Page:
I love the dark trim with the light painting. I think the molding adds a very nice touch.



I am always a huge fan of a well designed tile shower. I think that it is a classic feature…

Contemporary Arts & Crafts, Santa Barbara, CA Contemporary Arts & Crafts, Santa Barbara, CA

A more modern take on a classic arts and craft design element.

Full master bathroom remodel. Full master bathroom remodel.

This bathroom is amazing. The combination of the tile with black edging, the diamond motif and the brilliant green work flawlessly together.

(Images may be found at blackstarconstructiongroup.com)

Shaker Style…

Written by The Peaceful Cottage on . Posted in Home Design, Shakers, Staircase, Wood Work

The Shakers immigrated to the United States in the late 18th century to avoid religious persecution. When they arrived in America they began developing a society that emphasized a belief in a personal relationship with God, simplicity, equality, industry and a striving for perfection. This emphasis created a legacy of perfectly, yet simply crafted pieces. The enduring beauty of Shaker furniture is a result of their attention to details, the utility of their furniture and a fine elegance in all the created.

Shaker Village of Pleasant Hill, KY - Photo by Joy Ribisi

Influential Elements in Shaker Design

  • Simplicity – In direct contrast to many of the pieces found during the same period, which were influence by the Federal and Sheraton styles, the Shakers would remove all elaborations creating pure and highly functional pieces. Shaker decoration is integrated in the overall form of a piece, they would use the basic elements of design (scale, proportion, repetition/variation and symmetry/asymmetry) to create visual appeal.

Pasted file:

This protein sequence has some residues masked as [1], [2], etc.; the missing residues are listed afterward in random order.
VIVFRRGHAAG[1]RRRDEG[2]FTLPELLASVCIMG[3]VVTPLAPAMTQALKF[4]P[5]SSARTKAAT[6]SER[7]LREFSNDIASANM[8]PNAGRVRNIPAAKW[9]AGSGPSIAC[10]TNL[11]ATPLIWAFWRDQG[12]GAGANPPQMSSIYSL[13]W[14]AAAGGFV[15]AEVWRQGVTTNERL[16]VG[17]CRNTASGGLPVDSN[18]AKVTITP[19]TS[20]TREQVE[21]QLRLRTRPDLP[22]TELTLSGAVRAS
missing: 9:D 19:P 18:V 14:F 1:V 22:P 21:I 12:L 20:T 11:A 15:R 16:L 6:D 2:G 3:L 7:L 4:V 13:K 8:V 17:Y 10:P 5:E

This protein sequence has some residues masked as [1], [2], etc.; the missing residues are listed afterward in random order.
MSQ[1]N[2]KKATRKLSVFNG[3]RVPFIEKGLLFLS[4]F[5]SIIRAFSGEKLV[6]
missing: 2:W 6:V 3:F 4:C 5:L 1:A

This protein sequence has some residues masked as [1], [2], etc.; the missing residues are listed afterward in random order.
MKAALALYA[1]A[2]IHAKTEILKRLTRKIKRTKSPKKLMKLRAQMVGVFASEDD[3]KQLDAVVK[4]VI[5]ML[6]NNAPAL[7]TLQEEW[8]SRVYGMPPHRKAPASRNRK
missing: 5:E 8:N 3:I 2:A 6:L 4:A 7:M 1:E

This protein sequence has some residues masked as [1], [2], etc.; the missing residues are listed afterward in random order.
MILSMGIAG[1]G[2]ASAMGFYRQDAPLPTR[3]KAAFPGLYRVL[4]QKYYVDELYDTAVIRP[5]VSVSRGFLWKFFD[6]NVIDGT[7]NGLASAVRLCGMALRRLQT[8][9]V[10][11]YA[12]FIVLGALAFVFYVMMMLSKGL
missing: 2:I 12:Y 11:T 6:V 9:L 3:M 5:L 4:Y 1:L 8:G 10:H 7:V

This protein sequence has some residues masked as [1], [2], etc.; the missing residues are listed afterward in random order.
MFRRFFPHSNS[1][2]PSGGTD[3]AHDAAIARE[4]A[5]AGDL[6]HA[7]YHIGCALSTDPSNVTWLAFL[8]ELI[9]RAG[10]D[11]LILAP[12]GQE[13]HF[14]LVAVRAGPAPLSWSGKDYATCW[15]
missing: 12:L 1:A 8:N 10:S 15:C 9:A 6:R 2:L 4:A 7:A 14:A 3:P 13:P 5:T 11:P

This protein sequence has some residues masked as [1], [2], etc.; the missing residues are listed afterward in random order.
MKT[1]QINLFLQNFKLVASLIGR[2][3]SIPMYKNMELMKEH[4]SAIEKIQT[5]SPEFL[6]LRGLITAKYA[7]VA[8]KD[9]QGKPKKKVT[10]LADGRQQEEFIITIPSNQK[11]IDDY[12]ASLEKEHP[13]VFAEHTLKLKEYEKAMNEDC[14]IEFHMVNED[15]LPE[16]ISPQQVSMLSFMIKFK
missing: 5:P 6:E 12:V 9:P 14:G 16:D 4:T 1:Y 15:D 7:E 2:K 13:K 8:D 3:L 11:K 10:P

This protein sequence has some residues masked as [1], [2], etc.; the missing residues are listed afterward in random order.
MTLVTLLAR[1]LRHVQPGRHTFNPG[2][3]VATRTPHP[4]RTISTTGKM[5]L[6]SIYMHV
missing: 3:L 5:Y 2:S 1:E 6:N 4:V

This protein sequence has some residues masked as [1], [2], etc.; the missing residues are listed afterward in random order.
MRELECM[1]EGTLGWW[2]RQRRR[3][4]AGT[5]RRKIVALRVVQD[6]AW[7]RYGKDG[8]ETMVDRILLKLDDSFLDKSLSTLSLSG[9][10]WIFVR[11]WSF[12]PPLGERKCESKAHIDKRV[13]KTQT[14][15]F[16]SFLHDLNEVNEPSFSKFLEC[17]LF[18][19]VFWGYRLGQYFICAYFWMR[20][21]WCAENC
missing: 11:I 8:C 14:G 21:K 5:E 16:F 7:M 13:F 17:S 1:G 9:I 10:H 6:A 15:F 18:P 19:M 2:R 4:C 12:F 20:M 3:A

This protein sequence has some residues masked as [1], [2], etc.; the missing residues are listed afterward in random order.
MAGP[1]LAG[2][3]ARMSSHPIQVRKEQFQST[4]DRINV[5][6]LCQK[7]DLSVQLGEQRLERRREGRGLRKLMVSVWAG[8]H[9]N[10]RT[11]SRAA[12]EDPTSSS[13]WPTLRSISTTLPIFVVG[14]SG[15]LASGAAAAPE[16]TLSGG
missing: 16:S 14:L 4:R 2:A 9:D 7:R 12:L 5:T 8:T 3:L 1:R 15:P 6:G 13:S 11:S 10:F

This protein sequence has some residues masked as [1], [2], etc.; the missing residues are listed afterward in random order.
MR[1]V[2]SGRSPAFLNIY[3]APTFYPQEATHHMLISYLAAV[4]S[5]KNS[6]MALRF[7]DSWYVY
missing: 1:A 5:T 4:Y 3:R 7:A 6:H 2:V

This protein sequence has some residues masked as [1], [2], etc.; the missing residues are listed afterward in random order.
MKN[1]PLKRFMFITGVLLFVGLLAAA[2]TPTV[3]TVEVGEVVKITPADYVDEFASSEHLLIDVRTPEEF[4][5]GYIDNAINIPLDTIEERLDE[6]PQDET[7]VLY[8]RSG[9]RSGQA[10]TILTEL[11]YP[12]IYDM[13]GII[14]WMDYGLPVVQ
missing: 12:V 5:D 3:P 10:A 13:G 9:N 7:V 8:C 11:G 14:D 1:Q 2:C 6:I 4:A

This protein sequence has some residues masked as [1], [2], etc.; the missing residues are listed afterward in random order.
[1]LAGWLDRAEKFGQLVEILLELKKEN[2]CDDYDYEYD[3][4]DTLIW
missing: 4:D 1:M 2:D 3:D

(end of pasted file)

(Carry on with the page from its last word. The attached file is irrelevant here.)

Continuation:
• Open and uncluttered spaces.
  • A limited color palette of earth-based neutrals, warm yellows, reds, blues and greens.
  • Handcrafted furniture in cherry, chestnut, maple and pine.
  • Handmade quilts, toys, dolls and other accessories.
  • Establish a Place of Order – The Shakers believed that every object should have a designated place, which necessitated large quantities of storage. Cupboards and drawers would often line an entire wall. Oval boxes and woven baskets were used to organize small objects. Pegs on chair rails were available to hang clothing and furniture to keep the floor clean and bare.
  • Symmetry and repetition – They relied heavily on patterns involving the repetitive use of similar shapes, forms or space to create unity and order within each design.







  • Natural Elements – Fabrics included cotton, silk and wool. Hardwood plank floors finished with a clear varnish.
  • Lighting included beeswax candles and sconces.
  • Cleanliness was considered essential in the Shaker society and as such homes, furnishings and farms were meticulously maintained.
  • Other elements commonly found in Shaker design include the “Hand within a Heart” motif (to represent our heart belongs to God and our hands were meant to labor), the Tree of Life, doves and bird, and clocks (signifying mortality).
Picket Fence Sabbathday Lake Shaker Village, Maine - 2007 Shaker Workshops Photography Competition Winner - Joy Ribisi

Images may be found at–